Example 3 stage path29 l.jpg

Example: 3-stage path

Logical EffortG =

Electrical EffortH =

Branching EffortB =

Path EffortF =

Best Stage Effort

Parasitic DelayP =

DelayD =

5: Logical Effort


Example 3 stage path30 l.jpg

Example: 3-stage path

Logical EffortG = (4/3)*(5/3)*(5/3) = 100/27

Electrical EffortH = 45/8

Branching EffortB = 3 * 2 = 6

Path EffortF = GBH = 125

Best Stage Effort

Parasitic DelayP = 2 + 3 + 2 = 7

DelayD = 3*5 + 7 = 22 = 4.4 FO4

5: Logical Effort


Example 3 stage path31 l.jpg

Example: 3-stage path

  • Work backward for sizes

    y =

    x =

5: Logical Effort


Example 3 stage path32 l.jpg

Example: 3-stage path

  • Work backward for sizes

    y = 45 * (5/3) / 5 = 15

    x = (15*2) * (5/3) / 5 = 10

5: Logical Effort


Best number of stages l.jpg

Best Number of Stages

  • How many stages should a path use?

    • Minimizing number of stages is not always fastest

  • Example: drive 64-bit datapath with unit inverter

    D =

5: Logical Effort


Best number of stages34 l.jpg

Best Number of Stages

  • How many stages should a path use?

    • Minimizing number of stages is not always fastest

  • Example: drive 64-bit datapath with unit inverter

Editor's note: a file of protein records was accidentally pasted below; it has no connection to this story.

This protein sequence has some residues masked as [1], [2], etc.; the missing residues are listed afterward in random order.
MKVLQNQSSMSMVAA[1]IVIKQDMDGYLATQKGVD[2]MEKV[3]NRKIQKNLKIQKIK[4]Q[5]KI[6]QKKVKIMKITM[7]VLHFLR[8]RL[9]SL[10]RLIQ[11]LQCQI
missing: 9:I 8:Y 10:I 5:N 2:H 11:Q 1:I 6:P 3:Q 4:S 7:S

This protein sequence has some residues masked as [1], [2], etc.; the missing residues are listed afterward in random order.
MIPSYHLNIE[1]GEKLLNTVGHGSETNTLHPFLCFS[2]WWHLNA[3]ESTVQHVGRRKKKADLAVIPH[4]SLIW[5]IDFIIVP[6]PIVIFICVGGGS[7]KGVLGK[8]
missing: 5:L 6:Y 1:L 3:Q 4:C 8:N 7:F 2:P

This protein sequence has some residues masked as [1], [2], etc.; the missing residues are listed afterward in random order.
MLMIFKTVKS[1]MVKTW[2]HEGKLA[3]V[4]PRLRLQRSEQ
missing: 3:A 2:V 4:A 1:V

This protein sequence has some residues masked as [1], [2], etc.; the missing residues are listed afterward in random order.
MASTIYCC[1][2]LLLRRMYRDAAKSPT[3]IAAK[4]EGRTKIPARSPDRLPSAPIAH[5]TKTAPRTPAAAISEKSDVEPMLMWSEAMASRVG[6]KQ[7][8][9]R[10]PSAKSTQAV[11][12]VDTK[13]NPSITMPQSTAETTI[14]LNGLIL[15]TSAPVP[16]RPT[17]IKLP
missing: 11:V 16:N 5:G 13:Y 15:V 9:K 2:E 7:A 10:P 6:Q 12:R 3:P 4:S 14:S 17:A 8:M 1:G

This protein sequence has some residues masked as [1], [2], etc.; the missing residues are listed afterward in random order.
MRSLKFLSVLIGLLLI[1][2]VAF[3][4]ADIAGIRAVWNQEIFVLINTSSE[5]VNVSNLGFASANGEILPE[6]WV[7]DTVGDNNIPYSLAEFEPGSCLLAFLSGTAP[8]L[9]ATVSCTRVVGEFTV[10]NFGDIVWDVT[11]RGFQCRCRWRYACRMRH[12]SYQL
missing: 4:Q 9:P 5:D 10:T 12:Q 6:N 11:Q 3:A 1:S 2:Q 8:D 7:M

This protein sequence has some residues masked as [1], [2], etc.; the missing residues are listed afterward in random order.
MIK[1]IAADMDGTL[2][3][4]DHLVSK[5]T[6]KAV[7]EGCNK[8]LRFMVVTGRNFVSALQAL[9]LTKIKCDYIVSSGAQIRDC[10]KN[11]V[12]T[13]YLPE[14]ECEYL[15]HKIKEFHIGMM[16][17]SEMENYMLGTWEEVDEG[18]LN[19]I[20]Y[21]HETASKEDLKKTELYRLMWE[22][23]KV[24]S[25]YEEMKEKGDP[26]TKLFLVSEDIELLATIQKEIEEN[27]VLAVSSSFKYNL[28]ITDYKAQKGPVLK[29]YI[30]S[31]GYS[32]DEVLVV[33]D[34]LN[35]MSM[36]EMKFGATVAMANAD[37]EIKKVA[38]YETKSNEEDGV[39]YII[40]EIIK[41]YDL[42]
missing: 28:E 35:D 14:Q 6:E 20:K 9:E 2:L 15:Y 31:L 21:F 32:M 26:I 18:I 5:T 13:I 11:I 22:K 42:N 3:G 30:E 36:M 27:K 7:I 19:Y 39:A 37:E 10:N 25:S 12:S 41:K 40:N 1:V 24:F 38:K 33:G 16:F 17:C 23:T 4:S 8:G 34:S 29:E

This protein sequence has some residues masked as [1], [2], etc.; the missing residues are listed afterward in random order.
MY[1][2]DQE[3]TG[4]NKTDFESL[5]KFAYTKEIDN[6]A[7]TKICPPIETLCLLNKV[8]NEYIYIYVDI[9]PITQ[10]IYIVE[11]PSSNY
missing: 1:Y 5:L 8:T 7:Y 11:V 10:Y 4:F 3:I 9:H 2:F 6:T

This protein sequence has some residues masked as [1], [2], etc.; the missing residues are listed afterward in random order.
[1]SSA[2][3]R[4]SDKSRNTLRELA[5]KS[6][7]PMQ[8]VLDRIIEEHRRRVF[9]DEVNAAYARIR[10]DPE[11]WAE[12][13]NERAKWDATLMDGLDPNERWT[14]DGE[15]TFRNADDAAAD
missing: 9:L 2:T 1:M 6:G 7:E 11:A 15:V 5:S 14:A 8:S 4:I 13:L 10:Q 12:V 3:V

D = NF1/N + P

    = N(64)1/N + N

5: Logical Effort


Derivation l.jpg

Derivation

  • Consider adding inverters to end of path

    • How many give least delay?

  • Define best stage effort

5: Logical Effort


Best stage effort l.jpg

Best Stage Effort

  • has no closed-form solution

  • Neglecting parasitics (pinv = 0), we find r = 2.718 (e)

  • For pinv = 1, solve numerically for r = 3.59

5: Logical Effort


Sensitivity analysis l.jpg

Sensitivity Analysis

  • How sensitive is delay to using exactly the best number of stages?

  • 2.4 < r < 6 gives delay within 15% of optimal

    • We can be sloppy!

    • I like r = 4

5: Logical Effort


Example revisited l.jpg

Example, Revisited

  • Ben Bitdiddle is the memory designer for the Motoroil 68W86, an embedded automotive processor. Help Ben design the decoder for a register file.

  • Decoder specifications:

    • 16 word register file

    • Each word is 32 bits wide

    • Each bit presents load of 3 unit-sized transistors

    • True and complementary address inputs A[3:0]

    • Each input may drive 10 unit-sized transistors

  • Ben needs to decide:

    • How many stages to use?

    • How large should each gate be?